by Bill O’Grady and Thomas Wash
[Posted: 9:30 AM EDT] Markets are calming down. Here’s what we are tracking this morning:
North Korea blinks: According to numerous reports, the military leadership of the Democratic People’s Republic of Korea (DPRK) offered plans to Kim Jong-un for a missile test around the U.S. territory of Guam. After reviewing the plans, the “young marshal” decided to postpone any attacks. There has been a definite cooling of tensions since rhetoric intensified last week. As noted before, the U.S. military has not mobilized for an extended attack. U.S. military leaders have been stressing the need for diplomacy. South Korea’s president indicated that “only the Republic of Korea (South Korea) can make the decision for military action on the Korean Peninsula.” Although President Moon is partially correct in his assessment, in that the U.S. can’t dictate a ground war on the peninsula, an attack on Guam would lead to a U.S. response regardless of South Korea’s position. Still, as tensions ease, we are seeing a reversal of risk trades—the dollar is higher, gold and Treasury prices are falling and equities are improving (today’s retail sales data, shown below, have accelerated these trends).
The next North Korea? Iranian President Rouhani indicated today that his country could quit the nuclear deal “within hours” if new U.S. sanctions are imposed. Recently, the U.S. has applied unilateral sanctions on six Iranian companies for their work on Iran’s ballistic missile program. The Trump administration argues that Iran’s missile tests and development violate the 2015 nuclear deal; Iran denies that their conduct bars such activity. If relations between the U.S. and Iran continue to deteriorate and the nuclear deal ends, we expect Iran to rapidly move to build a deliverable weapon. This outcome would be quite negative. First, Israel will likely view this as an existential threat and could strike Iran with its own (so far undeclared) nuclear weapons. Second, even if military action doesn’t occur, a nuclear Iran will very likely create a nuclear arms race in the region and, given the instability of these regimes, the chances increase for either a nuclear accident or a rogue government with a nuke. The Iran nuclear deal probably was nothing more than “kicking the can down the road.” However, the end of “can kicking” has its own problems and it isn’t clear that the U.S. has the bandwidth to handle increasing problems in the Far East and the Middle East simultaneously. Additionally, we would fully expect the Putin regime to take advantage of American distraction if conditions in the Middle East deteriorate.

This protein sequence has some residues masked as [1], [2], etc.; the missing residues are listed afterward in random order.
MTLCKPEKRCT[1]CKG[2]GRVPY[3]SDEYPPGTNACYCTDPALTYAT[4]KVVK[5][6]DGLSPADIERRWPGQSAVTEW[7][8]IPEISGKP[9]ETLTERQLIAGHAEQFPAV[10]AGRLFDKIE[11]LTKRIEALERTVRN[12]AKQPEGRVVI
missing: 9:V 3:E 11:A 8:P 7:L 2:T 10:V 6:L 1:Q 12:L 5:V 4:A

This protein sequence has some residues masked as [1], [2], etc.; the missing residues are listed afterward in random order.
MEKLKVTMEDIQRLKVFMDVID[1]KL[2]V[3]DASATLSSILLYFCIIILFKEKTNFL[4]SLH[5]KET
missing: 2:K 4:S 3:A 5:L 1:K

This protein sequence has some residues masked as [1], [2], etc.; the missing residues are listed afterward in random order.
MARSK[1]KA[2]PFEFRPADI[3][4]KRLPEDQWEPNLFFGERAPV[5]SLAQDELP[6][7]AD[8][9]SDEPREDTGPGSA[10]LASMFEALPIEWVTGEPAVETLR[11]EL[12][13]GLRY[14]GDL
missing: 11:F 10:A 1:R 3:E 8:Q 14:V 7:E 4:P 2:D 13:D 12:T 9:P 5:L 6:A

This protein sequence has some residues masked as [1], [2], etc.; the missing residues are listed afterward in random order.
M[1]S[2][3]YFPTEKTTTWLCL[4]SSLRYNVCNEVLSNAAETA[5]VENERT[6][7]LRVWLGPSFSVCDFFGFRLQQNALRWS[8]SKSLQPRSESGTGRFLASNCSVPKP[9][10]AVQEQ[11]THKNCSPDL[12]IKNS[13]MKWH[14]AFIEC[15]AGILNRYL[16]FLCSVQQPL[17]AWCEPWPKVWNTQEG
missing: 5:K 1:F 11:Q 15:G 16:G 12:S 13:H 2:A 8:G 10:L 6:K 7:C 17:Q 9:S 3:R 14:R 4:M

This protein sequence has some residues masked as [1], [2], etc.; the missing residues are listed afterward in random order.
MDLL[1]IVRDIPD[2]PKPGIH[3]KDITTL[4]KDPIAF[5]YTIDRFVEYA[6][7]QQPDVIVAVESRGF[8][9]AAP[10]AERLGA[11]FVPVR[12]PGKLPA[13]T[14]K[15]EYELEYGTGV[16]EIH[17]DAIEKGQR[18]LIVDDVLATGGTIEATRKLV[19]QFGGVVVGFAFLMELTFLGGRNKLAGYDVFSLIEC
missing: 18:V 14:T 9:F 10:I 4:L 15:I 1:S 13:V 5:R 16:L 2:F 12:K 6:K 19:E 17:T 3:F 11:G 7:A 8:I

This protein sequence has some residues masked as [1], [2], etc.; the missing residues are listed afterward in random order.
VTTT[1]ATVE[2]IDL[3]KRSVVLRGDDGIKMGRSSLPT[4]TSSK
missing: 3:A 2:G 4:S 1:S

Germany signals to the ECB: German Finance Minister Schäuble indicated today that the European Central Bank’s ultra-loose monetary policy would come to an end in the “foreseeable future.” However, he also indicated that rates would remain low. Germany has not been comfortable with ECB monetary policy for some time and monetary policy is probably too loose given the strength of the economy. The EUR has been appreciating this year due to a combination of tighter ECB policy expectations, an overvalued dollar and disappointment that dollar bullish policies (e.g., border adjustment tax, infrastructure spending, etc.) expected when Trump was elected have failed to materialize. It should be noted that Schäuble’s comments were made at a campaign rally; Germany, a net saving nation, feels it is being unfairly penalized with low interest rates. So, his comments were well received.